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Meningitis (Menigococal Meningitis)


Bacterial infection that causes meningitis,(an inflammation of the brain membranes).

Can occur world wide, but more prevalent in the 'meningitis belt' which covers consists of Sub-Sahara African countries, often worse during dry seasons, and potentiated by war, and famine.

A vaccine is present against the A, C, W, and Y forms of their disease.

At this point there is no vaccine for the B subtype although researchers are working on it.

This vaccine is mandatory for travelers during the Haj to Mecca. Saudi Arabia used to use the C type vaccine, but uses W-135 vaccine now.

Symptoms incubate after 2-10 days.

Cold like symptoms develop into malaise, fever, headache, neck irritation and a rash.

The rash is indicator of widespread blood infection (septicemia).

It is a collection of bleeds under the skin.

If suspected meningitis MUST be treated with penicillin (or other suitable antibiotics) as soon as vaccine is recommended for all individuals over 2 months.

Vaccine is given to younger individuals, but the response may not be great.

Treatment for menigococal infection is to treat with penicillin.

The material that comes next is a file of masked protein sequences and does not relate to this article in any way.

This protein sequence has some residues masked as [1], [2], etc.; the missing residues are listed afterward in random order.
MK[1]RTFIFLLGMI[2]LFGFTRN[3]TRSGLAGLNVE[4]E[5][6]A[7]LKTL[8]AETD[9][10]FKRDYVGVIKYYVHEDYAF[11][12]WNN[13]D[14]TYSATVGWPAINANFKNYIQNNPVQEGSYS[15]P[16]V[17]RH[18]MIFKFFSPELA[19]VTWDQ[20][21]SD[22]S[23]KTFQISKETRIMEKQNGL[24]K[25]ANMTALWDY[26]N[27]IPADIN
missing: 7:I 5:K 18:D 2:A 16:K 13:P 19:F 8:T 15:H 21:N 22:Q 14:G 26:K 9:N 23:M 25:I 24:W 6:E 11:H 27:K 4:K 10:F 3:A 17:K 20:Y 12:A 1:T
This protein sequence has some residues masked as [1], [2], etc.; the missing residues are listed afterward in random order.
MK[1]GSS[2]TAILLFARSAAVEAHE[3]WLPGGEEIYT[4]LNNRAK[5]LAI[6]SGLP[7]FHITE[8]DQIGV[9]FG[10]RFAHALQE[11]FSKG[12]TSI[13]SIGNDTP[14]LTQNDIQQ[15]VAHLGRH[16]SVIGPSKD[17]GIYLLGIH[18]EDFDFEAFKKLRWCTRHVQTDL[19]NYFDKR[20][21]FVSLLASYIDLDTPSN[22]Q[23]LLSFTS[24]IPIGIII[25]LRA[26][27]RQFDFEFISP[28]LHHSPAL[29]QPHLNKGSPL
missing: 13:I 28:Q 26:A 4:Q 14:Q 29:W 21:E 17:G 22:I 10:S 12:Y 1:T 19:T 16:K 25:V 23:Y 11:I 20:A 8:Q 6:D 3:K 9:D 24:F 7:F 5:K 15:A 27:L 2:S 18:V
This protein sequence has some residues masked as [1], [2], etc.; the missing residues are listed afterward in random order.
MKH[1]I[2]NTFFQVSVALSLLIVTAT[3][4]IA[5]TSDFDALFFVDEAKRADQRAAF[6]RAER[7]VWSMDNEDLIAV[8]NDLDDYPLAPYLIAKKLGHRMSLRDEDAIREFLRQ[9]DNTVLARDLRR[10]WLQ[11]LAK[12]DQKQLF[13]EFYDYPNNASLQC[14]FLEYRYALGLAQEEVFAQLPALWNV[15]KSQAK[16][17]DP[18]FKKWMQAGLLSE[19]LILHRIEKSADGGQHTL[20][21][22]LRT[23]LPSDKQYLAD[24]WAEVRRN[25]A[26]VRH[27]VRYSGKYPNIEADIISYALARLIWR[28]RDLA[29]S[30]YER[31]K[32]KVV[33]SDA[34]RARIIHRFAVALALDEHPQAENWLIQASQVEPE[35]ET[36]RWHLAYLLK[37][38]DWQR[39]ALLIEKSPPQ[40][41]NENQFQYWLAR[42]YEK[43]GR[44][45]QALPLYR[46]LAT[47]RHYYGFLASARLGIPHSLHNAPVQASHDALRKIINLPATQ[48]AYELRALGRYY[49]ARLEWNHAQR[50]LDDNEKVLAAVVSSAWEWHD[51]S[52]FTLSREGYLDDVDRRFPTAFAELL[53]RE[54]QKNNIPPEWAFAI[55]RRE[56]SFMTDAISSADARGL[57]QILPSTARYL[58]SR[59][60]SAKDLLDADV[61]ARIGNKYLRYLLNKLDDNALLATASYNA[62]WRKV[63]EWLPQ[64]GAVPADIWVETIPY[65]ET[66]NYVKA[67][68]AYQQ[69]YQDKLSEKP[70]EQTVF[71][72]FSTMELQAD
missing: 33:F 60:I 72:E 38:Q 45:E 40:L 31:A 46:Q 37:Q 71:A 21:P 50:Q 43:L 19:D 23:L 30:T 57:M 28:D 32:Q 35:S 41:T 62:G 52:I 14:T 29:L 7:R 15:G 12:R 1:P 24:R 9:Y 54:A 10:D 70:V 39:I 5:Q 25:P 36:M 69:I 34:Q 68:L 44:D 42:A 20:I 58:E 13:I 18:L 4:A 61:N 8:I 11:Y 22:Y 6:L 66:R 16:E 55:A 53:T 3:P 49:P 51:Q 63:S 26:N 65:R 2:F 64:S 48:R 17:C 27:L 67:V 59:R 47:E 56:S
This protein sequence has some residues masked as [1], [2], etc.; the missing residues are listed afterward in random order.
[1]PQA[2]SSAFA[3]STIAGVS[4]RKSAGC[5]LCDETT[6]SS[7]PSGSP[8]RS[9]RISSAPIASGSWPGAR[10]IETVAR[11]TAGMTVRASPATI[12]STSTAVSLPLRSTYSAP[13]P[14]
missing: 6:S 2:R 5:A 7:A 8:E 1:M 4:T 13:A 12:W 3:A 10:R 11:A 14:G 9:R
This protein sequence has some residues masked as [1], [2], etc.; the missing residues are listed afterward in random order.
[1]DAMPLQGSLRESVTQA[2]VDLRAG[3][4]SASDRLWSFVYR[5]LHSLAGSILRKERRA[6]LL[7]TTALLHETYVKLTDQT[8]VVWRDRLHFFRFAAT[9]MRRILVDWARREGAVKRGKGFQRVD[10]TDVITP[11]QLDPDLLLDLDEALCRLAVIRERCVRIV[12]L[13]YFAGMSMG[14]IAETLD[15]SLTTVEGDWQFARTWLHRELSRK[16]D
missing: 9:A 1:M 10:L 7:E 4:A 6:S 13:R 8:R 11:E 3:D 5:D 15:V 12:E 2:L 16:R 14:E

If penicillin is given prior to admission, patient will have a 50% better prognosis.

If menigococal disease is suspected patient should be given penicillin (benzyl penicillin).

BEDSIDE GLASS TEST: Is used to detect menigococal infection.

Skin will not blanch from pressure. If menigococal is suspected it must be treated immediately.

Menigococal infection produces fever and a non-blanching rash.

Meningitis Links

CDC http://www.cdc.gov/ncidod/dbmd/diseaseinfo/meningococcal_g.htm

WHO http://www.who.int/csr/disease/meningococcal/en/

OMNI (UK) http://omni.ac.uk

Health Protection Agency http://www.hpa.org.uk/infections/topics_az/meningo/menu.htm

Immunization Action Coalition http://www.immunize.org/mening/

National Meningitis Association http://www.nmaus.org/

Meningitis Foundation of America- Meningitis in College Students http://www.musa.org/